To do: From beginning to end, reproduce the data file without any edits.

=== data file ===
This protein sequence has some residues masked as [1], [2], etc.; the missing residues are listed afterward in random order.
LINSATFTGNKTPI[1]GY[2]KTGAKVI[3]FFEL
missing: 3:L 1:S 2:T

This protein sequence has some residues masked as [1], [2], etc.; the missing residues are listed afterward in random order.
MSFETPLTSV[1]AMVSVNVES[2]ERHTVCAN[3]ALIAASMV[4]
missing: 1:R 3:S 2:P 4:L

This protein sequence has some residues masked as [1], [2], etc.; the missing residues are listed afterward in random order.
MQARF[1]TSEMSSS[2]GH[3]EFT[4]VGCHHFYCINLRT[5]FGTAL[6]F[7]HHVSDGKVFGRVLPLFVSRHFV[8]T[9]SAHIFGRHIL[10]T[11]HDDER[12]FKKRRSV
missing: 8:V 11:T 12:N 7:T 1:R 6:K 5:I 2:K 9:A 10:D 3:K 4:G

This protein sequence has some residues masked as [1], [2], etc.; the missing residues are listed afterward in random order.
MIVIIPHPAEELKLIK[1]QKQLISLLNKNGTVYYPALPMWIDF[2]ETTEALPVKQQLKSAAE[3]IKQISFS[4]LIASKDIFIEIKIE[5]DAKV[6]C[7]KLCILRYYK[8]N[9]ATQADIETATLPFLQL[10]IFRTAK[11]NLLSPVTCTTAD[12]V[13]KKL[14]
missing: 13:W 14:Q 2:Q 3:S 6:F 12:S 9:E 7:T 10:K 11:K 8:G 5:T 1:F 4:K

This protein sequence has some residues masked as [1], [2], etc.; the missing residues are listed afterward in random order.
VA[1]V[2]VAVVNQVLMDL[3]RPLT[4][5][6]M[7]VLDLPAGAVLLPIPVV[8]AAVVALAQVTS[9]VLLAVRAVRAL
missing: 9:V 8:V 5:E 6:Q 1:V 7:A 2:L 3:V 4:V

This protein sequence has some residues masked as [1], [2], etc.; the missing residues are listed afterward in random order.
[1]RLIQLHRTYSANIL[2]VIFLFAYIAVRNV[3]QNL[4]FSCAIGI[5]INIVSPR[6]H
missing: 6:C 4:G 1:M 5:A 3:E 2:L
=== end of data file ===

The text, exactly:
This protein sequence has some residues masked as [1], [2], etc.; the missing residues are listed afterward in random order.
LINSATFTGNKTPI[1]GY[2]KTGAKVI[3]FFEL
missing: 3:L 1:S 2:T

This protein sequence has some residues masked as [1], [2], etc.; the missing residues are listed afterward in random order.
MSFETPLTSV[1]AMVSVNVES[2]ERHTVCAN[3]ALIAASMV[4]
missing: 1:R 3:S 2:P 4:L

This protein sequence has some residues masked as [1], [2], etc.; the missing residues are listed afterward in random order.
MQARF[1]TSEMSSS[2]GH[3]EFT[4]VGCHHFYCINLRT[5]FGTAL[6]F[7]HHVSDGKVFGRVLPLFVSRHFV[8]T[9]SAHIFGRHIL[10]T[11]HDDER[12]FKKRRSV
missing: 8:V 11:T 12:N 7:T 1:R 6:K 5:I 2:K 9:A 10:D 3:K 4:G

This protein sequence has some residues masked as [1], [2], etc.; the missing residues are listed afterward in random order.
MIVIIPHPAEELKLIK[1]QKQLISLLNKNGTVYYPALPMWIDF[2]ETTEALPVKQQLKSAAE[3]IKQISFS[4]LIASKDIFIEIKIE[5]DAKV[6]C[7]KLCILRYYK[8]N[9]ATQADIETATLPFLQL[10]IFRTAK[11]NLLSPVTCTTAD[12]V[13]KKL[14]
missing: 13:W 14:Q 2:Q 3:S 6:F 12:S 9:E 7:T 10:K 11:K 8:G 5:T 1:F 4:K

This protein sequence has some residues masked as [1], [2], etc.; the missing residues are listed afterward in random order.
VA[1]V[2]VAVVNQVLMDL[3]RPLT[4][5][6]M[7]VLDLPAGAVLLPIPVV[8]AAVVALAQVTS[9]VLLAVRAVRAL
missing: 9:V 8:V 5:E 6:Q 1:V 7:A 2:L 3:V 4:V

This protein sequence has some residues masked as [1], [2], etc.; the missing residues are listed afterward in random order.
[1]RLIQLHRTYSANIL[2]VIFLFAYIAVRNV[3]QNL[4]FSCAIGI[5]INIVSPR[6]H
missing: 6:C 4:G 1:M 5:A 3:E 2:L